It terrifies me to think of Esmé hearing and understanding things said about her by her peers. It makes me want to wrap her up in a protective bubble for ever and ever. She is such a confident child. A child who has been told by everyone around her that she can do things. That she is clever, and beautiful, and funny. I abhor thinking that her confidence could be shaken by her peers. And it isn’t a big step from “Did you know there are two kinds of stupid?” to “I don’t want to play with her, she’s stupid!”

I do understand that all children are knocked down a peg or two by exposure to peers. That teasing (in a certain amount) is a natural thing. I was teased quite a bit in grade school…it was difficult, but I also credit it with building into me a certain strength. I credit it with making me embrace being weird, with providing me with a rich fantasy world in which I dressed down bullies–the seeds of my love for language. But, I could defend myself: verbally, intellectually, and, when it came to it, physically. I wasn’t fundamentally so different that my value as a person, my very existence, wasn’t regularly questioned, the way that Esmé’s is (and it is, regularly, in the subtext behind questions like, “Did you know before she was born?” but this is a topic for another day). I wasn’t part of a population that faces serious discrimination and extraordinarily high rates of abuse. I wasn’t part of a population whose access to basic rights–like, a free and safe education, essential services, well-trained caregivers, and so on–are regularly threatened by legislators cutting budgets, by school districts trying to save money…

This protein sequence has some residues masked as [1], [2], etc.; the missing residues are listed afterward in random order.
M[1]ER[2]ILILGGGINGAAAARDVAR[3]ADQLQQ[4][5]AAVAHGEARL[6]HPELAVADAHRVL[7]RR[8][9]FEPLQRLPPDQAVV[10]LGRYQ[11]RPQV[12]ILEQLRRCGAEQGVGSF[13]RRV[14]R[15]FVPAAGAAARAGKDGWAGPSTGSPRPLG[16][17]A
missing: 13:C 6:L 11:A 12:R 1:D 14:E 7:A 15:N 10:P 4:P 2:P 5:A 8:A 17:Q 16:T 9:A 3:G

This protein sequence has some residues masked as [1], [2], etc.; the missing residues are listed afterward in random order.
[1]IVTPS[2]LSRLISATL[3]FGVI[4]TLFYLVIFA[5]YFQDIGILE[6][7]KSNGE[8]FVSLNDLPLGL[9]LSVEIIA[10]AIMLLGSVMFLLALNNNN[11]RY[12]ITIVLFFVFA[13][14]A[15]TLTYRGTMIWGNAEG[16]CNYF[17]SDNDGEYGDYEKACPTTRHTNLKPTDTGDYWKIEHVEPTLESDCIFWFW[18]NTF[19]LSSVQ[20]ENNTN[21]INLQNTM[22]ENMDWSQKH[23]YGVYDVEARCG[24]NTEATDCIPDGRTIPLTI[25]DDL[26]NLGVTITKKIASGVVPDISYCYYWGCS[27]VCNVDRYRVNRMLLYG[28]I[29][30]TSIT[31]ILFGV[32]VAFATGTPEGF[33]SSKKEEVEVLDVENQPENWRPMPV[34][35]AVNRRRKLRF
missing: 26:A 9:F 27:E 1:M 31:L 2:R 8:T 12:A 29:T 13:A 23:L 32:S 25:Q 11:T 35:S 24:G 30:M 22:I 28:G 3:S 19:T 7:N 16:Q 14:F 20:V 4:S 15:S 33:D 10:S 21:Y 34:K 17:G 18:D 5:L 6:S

Because the assumptions about my daughter that this little girl made by connecting non-verbal with “stupid” are the seeds of the adult apathy, insensitivity, intolerance, and ignorance that we deal with somewhat regularly in our day to day life…they sprout from the assumptions made about a non-verbal person’s intelligence, from the idea that intelligence and ability might make one life more valuable than the next.

In the end, what I suppose still bothers me the most about that exchange with the little girl is that I don’t have the answers for how I should have or could have addressed the situation. At the time I didn’t want to draw more attention to the problem. And I am ok with my decision to just not address it in the moment. But I am not ok with the idea that the problem go unaddressed on a grander scale. By which I mean, I am not ok with assuming that any child is beyond our reach to learn and incorporate thoughtful and compassionate stances toward people with disabilities.

In those words “there are two kinds of stupid” I could see the seeds that sprout into the woman who tries to cut Esmé in line to the accessible toilet. Or to the receptionist who tells me my kid is her biggest fear. I don’t want to see those seeds take hold in Esmé’s peers…in people who will grow up to be future decision makers, future caregivers, future parents of children with disabilities. I don’t know, exactly how to do that. I am not certain of what to do.

What I am sure of is…we need to talk.